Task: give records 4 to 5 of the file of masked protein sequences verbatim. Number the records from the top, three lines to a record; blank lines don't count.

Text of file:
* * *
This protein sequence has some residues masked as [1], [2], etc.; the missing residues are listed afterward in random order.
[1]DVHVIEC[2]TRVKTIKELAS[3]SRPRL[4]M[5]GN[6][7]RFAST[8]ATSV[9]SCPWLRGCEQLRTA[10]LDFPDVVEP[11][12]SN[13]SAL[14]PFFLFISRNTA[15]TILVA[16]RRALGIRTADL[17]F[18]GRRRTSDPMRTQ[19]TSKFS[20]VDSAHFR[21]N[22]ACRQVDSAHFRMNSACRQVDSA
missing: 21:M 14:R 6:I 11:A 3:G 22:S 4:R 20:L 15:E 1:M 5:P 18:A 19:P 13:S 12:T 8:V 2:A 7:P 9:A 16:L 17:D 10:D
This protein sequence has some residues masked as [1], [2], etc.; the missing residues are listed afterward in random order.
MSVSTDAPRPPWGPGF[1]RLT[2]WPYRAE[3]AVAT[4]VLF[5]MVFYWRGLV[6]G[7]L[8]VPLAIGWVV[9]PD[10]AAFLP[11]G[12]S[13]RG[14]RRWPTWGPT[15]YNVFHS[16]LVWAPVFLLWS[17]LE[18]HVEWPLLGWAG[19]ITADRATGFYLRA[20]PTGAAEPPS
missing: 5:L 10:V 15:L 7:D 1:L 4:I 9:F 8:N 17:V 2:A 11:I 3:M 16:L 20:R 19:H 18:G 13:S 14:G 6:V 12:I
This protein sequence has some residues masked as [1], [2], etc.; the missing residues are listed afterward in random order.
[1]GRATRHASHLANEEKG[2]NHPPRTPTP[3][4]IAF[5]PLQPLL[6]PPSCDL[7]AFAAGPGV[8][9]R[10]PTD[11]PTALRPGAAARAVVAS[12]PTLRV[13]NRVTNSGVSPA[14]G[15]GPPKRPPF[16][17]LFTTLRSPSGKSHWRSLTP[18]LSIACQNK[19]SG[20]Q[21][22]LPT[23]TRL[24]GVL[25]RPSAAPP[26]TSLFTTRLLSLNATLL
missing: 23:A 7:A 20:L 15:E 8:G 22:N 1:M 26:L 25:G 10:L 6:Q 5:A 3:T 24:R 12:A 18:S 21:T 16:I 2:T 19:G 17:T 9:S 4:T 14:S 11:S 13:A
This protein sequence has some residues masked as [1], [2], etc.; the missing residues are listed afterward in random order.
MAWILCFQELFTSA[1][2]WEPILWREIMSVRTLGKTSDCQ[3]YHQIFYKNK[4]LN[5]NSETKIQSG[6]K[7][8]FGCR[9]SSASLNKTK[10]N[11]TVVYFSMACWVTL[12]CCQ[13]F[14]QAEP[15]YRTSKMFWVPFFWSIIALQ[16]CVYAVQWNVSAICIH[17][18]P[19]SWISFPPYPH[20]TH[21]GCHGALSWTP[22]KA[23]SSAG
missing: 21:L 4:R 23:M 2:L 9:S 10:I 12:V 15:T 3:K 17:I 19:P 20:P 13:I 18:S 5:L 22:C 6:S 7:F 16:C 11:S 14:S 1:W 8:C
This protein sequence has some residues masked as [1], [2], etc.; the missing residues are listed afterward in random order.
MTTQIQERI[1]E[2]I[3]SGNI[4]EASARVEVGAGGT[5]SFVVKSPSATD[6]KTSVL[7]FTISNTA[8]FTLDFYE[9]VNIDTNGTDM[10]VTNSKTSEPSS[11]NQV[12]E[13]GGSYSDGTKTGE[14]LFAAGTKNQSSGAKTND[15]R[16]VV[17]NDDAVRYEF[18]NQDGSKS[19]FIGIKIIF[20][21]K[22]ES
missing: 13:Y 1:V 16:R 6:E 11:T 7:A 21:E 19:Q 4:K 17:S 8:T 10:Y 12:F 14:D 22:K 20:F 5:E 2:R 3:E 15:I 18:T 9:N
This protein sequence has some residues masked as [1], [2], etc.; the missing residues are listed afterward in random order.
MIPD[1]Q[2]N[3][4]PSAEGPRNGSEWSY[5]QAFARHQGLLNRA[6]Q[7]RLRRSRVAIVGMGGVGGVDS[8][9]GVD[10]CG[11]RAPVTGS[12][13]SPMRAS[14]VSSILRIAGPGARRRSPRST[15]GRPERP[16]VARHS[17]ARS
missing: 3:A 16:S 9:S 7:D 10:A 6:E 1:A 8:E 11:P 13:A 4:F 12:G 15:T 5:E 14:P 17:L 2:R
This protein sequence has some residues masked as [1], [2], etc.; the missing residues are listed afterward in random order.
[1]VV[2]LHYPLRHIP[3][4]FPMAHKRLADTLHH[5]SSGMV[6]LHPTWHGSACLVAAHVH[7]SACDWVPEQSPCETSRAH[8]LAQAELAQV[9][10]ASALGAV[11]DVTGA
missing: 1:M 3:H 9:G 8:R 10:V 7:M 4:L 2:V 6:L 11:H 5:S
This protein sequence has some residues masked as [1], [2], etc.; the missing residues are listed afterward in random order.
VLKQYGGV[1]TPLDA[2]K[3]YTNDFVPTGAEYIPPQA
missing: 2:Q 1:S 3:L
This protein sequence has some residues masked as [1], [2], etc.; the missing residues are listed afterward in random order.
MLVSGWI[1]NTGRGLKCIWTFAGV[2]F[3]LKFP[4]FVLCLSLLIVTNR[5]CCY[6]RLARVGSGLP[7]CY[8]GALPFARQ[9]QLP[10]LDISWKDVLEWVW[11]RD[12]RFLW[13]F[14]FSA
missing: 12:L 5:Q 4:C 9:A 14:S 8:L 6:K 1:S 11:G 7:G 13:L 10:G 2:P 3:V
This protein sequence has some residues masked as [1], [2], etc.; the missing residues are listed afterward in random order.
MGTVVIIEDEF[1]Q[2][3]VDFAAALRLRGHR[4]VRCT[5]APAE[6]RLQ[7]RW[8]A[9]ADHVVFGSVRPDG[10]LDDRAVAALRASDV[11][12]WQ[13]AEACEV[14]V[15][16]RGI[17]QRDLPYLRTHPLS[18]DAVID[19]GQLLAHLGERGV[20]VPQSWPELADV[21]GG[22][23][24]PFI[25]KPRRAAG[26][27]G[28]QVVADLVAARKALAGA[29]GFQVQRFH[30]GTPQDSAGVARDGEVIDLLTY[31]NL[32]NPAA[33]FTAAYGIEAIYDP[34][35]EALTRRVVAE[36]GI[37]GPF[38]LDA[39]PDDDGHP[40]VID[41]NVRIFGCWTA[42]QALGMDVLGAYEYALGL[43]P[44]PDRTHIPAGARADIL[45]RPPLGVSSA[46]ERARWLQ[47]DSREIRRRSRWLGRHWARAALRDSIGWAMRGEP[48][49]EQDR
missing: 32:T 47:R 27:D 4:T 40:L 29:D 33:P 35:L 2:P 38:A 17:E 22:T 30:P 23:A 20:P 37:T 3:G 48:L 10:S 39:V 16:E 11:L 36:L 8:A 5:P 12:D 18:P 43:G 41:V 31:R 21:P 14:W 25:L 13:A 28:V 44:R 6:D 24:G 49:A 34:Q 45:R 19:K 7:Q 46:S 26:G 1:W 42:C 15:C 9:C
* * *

This protein sequence has some residues masked as [1], [2], etc.; the missing residues are listed afterward in random order.
MAWILCFQELFTSA[1][2]WEPILWREIMSVRTLGKTSDCQ[3]YHQIFYKNK[4]LN[5]NSETKIQSG[6]K[7][8]FGCR[9]SSASLNKTK[10]N[11]TVVYFSMACWVTL[12]CCQ[13]F[14]QAEP[15]YRTSKMFWVPFFWSIIALQ[16]CVYAVQWNVSAICIH[17][18]P[19]SWISFPPYPH[20]TH[21]GCHGALSWTP[22]KA[23]SSAG
missing: 21:L 4:R 23:M 2:L 9:S 10:I 12:V 15:T 3:K 17:I 19:P 20:P 13:I 18:S 5:L 22:C 6:S 7:F 16:C 11:S 14:S 1:W 8:C
This protein sequence has some residues masked as [1], [2], etc.; the missing residues are listed afterward in random order.
MTTQIQERI[1]E[2]I[3]SGNI[4]EASARVEVGAGGT[5]SFVVKSPSATD[6]KTSVL[7]FTISNTA[8]FTLDFYE[9]VNIDTNGTDM[10]VTNSKTSEPSS[11]NQV[12]E[13]GGSYSDGTKTGE[14]LFAAGTKNQSSGAKTND[15]R[16]VV[17]NDDAVRYEF[18]NQDGSKS[19]FIGIKIIF[20][21]K[22]ES
missing: 13:Y 1:V 16:R 6:E 11:T 7:A 21:E 19:Q 4:K 17:S 8:T 10:Y 12:F 14:D 22:K 20:F 5:E 2:R 3:E 15:I 18:T 9:N